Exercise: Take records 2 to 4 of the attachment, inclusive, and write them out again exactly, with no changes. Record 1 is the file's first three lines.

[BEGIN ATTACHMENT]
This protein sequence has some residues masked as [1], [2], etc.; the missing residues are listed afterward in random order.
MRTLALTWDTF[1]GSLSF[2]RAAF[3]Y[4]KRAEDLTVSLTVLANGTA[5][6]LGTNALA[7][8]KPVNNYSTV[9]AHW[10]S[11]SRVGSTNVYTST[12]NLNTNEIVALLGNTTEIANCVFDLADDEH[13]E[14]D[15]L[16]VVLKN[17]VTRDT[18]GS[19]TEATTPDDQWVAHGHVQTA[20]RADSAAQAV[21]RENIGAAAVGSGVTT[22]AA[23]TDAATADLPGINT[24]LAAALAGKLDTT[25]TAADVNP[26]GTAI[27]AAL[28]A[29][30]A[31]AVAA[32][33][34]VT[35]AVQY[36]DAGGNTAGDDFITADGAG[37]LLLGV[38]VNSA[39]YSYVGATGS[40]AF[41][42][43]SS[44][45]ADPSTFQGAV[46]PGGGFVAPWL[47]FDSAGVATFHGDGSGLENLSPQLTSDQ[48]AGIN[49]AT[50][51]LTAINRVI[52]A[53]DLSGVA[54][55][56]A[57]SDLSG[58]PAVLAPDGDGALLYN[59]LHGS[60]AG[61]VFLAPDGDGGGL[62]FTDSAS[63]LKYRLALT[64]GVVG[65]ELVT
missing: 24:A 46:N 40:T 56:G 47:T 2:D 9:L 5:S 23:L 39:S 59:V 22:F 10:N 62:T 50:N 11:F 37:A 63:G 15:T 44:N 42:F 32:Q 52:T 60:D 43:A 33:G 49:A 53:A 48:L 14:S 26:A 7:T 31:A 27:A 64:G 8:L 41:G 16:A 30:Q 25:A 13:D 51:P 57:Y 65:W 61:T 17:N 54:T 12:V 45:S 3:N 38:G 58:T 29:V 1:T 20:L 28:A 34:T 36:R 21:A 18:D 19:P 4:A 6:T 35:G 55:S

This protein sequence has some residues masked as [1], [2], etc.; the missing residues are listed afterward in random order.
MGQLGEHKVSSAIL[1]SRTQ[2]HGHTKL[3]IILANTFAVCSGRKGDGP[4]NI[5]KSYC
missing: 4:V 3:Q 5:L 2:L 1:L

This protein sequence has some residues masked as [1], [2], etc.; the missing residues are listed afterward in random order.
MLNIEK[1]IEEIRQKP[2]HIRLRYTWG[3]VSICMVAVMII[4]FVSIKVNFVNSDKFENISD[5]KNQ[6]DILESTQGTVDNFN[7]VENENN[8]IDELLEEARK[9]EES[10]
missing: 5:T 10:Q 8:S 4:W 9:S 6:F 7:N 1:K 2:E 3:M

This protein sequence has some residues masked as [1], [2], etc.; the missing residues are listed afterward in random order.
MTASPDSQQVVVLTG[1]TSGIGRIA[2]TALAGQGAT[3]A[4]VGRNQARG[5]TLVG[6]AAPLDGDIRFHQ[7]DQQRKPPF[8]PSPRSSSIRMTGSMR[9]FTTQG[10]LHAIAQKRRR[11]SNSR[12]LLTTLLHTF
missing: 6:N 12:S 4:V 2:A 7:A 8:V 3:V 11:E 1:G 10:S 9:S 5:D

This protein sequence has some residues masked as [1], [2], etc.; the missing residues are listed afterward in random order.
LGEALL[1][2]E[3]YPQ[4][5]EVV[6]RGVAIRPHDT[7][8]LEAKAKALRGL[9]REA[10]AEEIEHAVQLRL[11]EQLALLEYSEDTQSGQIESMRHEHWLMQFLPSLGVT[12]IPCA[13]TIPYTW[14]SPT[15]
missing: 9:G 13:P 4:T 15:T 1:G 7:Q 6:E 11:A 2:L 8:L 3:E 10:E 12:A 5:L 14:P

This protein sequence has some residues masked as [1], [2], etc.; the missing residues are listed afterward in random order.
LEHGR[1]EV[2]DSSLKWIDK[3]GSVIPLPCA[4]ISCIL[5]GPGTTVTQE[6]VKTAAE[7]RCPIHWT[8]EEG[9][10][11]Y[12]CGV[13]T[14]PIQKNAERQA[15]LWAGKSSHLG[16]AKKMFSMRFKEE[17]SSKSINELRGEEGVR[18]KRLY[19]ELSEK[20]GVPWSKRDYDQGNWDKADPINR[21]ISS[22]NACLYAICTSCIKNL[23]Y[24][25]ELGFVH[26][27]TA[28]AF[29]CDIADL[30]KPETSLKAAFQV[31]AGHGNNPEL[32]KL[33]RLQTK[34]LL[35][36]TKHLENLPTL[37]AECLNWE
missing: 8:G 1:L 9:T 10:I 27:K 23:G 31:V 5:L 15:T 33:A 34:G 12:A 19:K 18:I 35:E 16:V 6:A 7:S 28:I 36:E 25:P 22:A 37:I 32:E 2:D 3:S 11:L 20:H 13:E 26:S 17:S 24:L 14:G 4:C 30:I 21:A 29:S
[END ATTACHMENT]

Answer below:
This protein sequence has some residues masked as [1], [2], etc.; the missing residues are listed afterward in random order.
MGQLGEHKVSSAIL[1]SRTQ[2]HGHTKL[3]IILANTFAVCSGRKGDGP[4]NI[5]KSYC
missing: 4:V 3:Q 5:L 2:L 1:L

This protein sequence has some residues masked as [1], [2], etc.; the missing residues are listed afterward in random order.
MLNIEK[1]IEEIRQKP[2]HIRLRYTWG[3]VSICMVAVMII[4]FVSIKVNFVNSDKFENISD[5]KNQ[6]DILESTQGTVDNFN[7]VENENN[8]IDELLEEARK[9]EES[10]
missing: 5:T 10:Q 8:S 4:W 9:S 6:F 7:N 1:K 2:E 3:M

This protein sequence has some residues masked as [1], [2], etc.; the missing residues are listed afterward in random order.
MTASPDSQQVVVLTG[1]TSGIGRIA[2]TALAGQGAT[3]A[4]VGRNQARG[5]TLVG[6]AAPLDGDIRFHQ[7]DQQRKPPF[8]PSPRSSSIRMTGSMR[9]FTTQG[10]LHAIAQKRRR[11]SNSR[12]LLTTLLHTF
missing: 6:N 12:S 4:V 2:A 7:A 8:V 3:V 11:E 1:G 10:S 9:S 5:D